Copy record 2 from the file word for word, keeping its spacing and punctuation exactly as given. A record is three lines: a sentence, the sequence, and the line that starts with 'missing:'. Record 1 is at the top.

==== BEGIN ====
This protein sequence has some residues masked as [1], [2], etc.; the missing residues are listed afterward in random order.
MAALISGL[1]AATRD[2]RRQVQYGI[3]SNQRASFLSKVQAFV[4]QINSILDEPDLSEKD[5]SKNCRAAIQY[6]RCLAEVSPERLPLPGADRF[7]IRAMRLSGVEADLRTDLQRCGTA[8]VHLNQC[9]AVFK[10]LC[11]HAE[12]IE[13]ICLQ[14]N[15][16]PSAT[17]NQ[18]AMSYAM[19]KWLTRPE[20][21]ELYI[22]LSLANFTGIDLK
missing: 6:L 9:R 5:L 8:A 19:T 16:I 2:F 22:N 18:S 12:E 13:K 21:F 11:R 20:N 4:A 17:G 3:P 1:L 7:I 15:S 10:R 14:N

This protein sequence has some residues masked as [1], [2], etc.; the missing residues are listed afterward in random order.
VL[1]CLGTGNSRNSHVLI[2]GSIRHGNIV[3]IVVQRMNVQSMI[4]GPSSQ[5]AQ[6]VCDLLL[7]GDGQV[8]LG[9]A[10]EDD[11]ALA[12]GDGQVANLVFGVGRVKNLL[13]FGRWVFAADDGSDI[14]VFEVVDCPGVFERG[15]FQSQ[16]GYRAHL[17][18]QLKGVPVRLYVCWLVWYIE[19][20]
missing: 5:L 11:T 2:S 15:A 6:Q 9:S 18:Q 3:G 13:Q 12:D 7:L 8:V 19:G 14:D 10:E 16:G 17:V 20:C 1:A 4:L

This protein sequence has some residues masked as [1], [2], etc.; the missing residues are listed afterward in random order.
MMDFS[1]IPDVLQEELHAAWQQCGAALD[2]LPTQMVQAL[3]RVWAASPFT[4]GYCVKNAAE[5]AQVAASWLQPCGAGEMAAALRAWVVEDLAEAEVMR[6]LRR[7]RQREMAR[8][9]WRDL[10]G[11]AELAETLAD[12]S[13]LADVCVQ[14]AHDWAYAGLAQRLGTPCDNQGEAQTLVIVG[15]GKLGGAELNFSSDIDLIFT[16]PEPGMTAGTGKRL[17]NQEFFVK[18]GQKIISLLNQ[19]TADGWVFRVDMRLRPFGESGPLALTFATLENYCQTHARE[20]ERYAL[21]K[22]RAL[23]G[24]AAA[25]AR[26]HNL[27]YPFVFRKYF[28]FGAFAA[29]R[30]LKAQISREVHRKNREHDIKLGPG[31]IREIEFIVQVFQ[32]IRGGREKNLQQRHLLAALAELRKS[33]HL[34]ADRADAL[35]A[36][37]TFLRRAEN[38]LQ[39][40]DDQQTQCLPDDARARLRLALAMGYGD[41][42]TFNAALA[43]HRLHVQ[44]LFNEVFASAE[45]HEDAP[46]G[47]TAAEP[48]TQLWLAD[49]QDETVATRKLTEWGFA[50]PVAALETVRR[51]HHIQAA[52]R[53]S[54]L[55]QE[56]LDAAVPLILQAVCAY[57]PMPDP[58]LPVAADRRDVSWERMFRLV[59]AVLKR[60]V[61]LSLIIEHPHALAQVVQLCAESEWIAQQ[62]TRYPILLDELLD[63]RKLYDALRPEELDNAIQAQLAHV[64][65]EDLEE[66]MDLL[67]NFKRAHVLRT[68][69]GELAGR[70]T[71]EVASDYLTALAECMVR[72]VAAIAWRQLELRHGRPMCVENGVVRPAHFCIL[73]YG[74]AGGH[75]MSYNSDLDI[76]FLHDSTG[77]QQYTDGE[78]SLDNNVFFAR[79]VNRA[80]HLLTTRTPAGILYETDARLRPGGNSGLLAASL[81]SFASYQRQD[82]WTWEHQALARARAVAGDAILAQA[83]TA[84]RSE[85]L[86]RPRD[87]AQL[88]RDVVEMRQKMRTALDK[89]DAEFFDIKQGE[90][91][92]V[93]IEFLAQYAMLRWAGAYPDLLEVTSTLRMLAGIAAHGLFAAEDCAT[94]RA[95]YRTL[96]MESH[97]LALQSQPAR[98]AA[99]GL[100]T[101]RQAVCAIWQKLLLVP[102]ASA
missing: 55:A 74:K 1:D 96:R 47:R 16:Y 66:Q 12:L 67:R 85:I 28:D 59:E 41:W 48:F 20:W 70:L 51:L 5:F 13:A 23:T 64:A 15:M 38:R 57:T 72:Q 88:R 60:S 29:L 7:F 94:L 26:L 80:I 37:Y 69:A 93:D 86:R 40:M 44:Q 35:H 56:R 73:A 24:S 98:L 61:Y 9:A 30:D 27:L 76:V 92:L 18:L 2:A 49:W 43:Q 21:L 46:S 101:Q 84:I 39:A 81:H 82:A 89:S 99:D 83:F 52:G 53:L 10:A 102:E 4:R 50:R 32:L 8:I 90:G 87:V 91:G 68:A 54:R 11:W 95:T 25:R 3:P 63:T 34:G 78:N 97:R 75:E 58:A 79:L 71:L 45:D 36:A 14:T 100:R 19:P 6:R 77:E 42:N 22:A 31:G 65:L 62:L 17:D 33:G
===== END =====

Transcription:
This protein sequence has some residues masked as [1], [2], etc.; the missing residues are listed afterward in random order.
VL[1]CLGTGNSRNSHVLI[2]GSIRHGNIV[3]IVVQRMNVQSMI[4]GPSSQ[5]AQ[6]VCDLLL[7]GDGQV[8]LG[9]A[10]EDD[11]ALA[12]GDGQVANLVFGVGRVKNLL[13]FGRWVFAADDGSDI[14]VFEVVDCPGVFERG[15]FQSQ[16]GYRAHL[17][18]QLKGVPVRLYVCWLVWYIE[19][20]
missing: 5:L 11:T 2:S 15:A 6:Q 9:S 18:Q 3:G 13:Q 12:D 7:L 8:V 19:G 14:D 10:E 16:G 17:V 20:C 1:A 4:L